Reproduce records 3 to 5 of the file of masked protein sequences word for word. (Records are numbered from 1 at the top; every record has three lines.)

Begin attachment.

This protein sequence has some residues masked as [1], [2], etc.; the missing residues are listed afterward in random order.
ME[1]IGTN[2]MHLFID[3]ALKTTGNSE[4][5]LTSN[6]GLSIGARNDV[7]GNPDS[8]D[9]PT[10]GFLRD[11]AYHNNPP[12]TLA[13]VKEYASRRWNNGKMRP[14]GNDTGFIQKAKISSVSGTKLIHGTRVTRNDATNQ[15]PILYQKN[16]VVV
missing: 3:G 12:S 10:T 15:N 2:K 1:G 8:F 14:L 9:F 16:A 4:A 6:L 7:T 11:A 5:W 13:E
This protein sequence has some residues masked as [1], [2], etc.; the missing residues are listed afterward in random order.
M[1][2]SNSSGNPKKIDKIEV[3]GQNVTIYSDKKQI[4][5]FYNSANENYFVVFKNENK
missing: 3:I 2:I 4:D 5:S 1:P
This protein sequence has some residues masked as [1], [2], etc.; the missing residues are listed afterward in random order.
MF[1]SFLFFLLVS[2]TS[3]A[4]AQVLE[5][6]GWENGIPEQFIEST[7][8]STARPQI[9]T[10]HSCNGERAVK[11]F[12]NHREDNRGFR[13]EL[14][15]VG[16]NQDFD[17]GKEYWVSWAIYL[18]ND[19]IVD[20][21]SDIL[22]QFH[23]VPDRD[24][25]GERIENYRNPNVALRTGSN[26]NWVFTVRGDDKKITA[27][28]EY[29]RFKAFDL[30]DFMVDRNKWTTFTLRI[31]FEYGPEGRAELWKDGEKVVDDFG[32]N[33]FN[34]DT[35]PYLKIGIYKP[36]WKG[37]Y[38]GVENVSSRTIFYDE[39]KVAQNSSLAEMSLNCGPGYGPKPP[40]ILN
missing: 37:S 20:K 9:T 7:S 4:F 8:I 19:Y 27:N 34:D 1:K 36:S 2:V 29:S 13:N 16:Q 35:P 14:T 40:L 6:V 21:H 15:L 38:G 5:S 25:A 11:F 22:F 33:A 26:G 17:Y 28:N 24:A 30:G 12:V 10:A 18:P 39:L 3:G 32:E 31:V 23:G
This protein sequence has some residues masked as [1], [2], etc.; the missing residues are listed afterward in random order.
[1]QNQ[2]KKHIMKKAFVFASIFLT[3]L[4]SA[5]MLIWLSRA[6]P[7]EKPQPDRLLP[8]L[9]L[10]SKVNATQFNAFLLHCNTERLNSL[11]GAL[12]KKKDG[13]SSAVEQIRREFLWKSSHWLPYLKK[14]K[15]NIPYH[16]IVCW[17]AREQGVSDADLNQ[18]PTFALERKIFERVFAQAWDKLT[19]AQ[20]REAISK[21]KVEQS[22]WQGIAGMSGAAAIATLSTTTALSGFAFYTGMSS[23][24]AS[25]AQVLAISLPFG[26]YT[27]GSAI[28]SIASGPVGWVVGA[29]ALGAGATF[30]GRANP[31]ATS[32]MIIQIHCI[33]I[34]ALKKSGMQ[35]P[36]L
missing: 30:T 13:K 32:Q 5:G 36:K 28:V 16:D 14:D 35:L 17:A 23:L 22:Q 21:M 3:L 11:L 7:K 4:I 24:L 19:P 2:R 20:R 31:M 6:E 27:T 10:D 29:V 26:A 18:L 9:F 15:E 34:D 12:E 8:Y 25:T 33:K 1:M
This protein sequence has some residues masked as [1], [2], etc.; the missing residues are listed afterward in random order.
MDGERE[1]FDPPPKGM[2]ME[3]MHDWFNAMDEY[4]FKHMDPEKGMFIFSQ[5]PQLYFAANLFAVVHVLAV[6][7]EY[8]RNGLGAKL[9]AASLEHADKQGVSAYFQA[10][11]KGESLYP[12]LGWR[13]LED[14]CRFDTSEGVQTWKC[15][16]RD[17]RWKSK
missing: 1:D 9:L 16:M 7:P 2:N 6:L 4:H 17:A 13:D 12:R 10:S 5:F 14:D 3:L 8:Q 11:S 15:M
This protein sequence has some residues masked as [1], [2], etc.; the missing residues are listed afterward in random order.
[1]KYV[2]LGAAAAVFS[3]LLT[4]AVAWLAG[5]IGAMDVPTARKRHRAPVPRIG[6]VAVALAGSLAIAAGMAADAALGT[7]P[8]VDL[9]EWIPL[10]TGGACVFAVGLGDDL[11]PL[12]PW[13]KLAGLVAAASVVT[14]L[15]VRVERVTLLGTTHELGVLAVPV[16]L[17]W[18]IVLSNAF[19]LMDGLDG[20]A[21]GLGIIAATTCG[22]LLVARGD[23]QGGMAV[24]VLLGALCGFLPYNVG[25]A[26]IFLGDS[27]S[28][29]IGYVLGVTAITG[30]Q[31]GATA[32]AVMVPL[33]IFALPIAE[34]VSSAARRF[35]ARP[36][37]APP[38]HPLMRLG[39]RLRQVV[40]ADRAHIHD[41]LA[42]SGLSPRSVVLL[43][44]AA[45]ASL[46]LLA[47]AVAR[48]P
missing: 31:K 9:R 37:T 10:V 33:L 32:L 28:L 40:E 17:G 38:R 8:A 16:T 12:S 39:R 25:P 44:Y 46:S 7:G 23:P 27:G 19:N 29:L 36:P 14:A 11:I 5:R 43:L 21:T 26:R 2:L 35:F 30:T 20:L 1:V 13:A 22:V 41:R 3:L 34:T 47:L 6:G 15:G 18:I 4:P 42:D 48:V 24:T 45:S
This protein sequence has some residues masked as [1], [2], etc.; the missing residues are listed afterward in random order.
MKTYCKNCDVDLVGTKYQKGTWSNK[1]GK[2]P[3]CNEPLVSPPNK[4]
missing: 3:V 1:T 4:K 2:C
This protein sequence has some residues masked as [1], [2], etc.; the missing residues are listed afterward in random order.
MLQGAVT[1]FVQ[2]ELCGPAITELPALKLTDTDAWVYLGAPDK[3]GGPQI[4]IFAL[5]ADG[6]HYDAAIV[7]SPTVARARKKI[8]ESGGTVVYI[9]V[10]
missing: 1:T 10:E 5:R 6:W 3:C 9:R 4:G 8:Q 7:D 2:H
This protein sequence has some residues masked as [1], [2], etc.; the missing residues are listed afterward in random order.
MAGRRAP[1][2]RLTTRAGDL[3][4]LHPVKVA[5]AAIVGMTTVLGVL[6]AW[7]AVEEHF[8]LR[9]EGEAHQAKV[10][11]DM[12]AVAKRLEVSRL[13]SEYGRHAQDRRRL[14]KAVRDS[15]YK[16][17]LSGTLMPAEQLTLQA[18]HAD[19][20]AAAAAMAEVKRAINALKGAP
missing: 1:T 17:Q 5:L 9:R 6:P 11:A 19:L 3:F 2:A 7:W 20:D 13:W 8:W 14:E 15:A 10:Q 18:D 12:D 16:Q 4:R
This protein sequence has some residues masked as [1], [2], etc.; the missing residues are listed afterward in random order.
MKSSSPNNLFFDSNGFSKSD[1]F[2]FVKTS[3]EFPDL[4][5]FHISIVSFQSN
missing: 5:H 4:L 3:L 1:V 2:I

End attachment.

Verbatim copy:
This protein sequence has some residues masked as [1], [2], etc.; the missing residues are listed afterward in random order.
MF[1]SFLFFLLVS[2]TS[3]A[4]AQVLE[5][6]GWENGIPEQFIEST[7][8]STARPQI[9]T[10]HSCNGERAVK[11]F[12]NHREDNRGFR[13]EL[14][15]VG[16]NQDFD[17]GKEYWVSWAIYL[18]ND[19]IVD[20][21]SDIL[22]QFH[23]VPDRD[24][25]GERIENYRNPNVALRTGSN[26]NWVFTVRGDDKKITA[27][28]EY[29]RFKAFDL[30]DFMVDRNKWTTFTLRI[31]FEYGPEGRAELWKDGEKVVDDFG[32]N[33]FN[34]DT[35]PYLKIGIYKP[36]WKG[37]Y[38]GVENVSSRTIFYDE[39]KVAQNSSLAEMSLNCGPGYGPKPP[40]ILN
missing: 37:S 20:K 9:T 7:S 4:F 8:I 19:Y 27:N 34:D 1:K 36:S 2:V 29:S 13:N 16:Q 35:P 14:T 40:L 6:V 21:H 15:L 38:G 5:S 25:A 11:F 22:F 33:A 26:G 17:Y 28:N 24:A 30:G 12:V 10:A 18:P 39:L 3:G 32:E 31:V 23:G
This protein sequence has some residues masked as [1], [2], etc.; the missing residues are listed afterward in random order.
[1]QNQ[2]KKHIMKKAFVFASIFLT[3]L[4]SA[5]MLIWLSRA[6]P[7]EKPQPDRLLP[8]L[9]L[10]SKVNATQFNAFLLHCNTERLNSL[11]GAL[12]KKKDG[13]SSAVEQIRREFLWKSSHWLPYLKK[14]K[15]NIPYH[16]IVCW[17]AREQGVSDADLNQ[18]PTFALERKIFERVFAQAWDKLT[19]AQ[20]REAISK[21]KVEQS[22]WQGIAGMSGAAAIATLSTTTALSGFAFYTGMSS[23][24]AS[25]AQVLAISLPFG[26]YT[27]GSAI[28]SIASGPVGWVVGA[29]ALGAGATF[30]GRANP[31]ATS[32]MIIQIHCI[33]I[34]ALKKSGMQ[35]P[36]L
missing: 30:T 13:K 32:Q 5:G 36:K 28:V 16:D 14:D 35:L 17:A 23:L 22:Q 21:M 3:L 11:L 7:K 4:I 24:L 19:P 2:R 20:R 31:M 6:E 27:T 10:D 29:V 26:A 18:L 9:F 15:E 34:D 12:E 8:Y 25:T 33:K 1:M
This protein sequence has some residues masked as [1], [2], etc.; the missing residues are listed afterward in random order.
MDGERE[1]FDPPPKGM[2]ME[3]MHDWFNAMDEY[4]FKHMDPEKGMFIFSQ[5]PQLYFAANLFAVVHVLAV[6][7]EY[8]RNGLGAKL[9]AASLEHADKQGVSAYFQA[10][11]KGESLYP[12]LGWR[13]LED[14]CRFDTSEGVQTWKC[15][16]RD[17]RWKSK
missing: 1:D 9:L 16:M 7:P 2:N 6:L 4:H 17:A 13:D 12:R 10:S 5:F 14:D 3:L 8:Q 11:S 15:M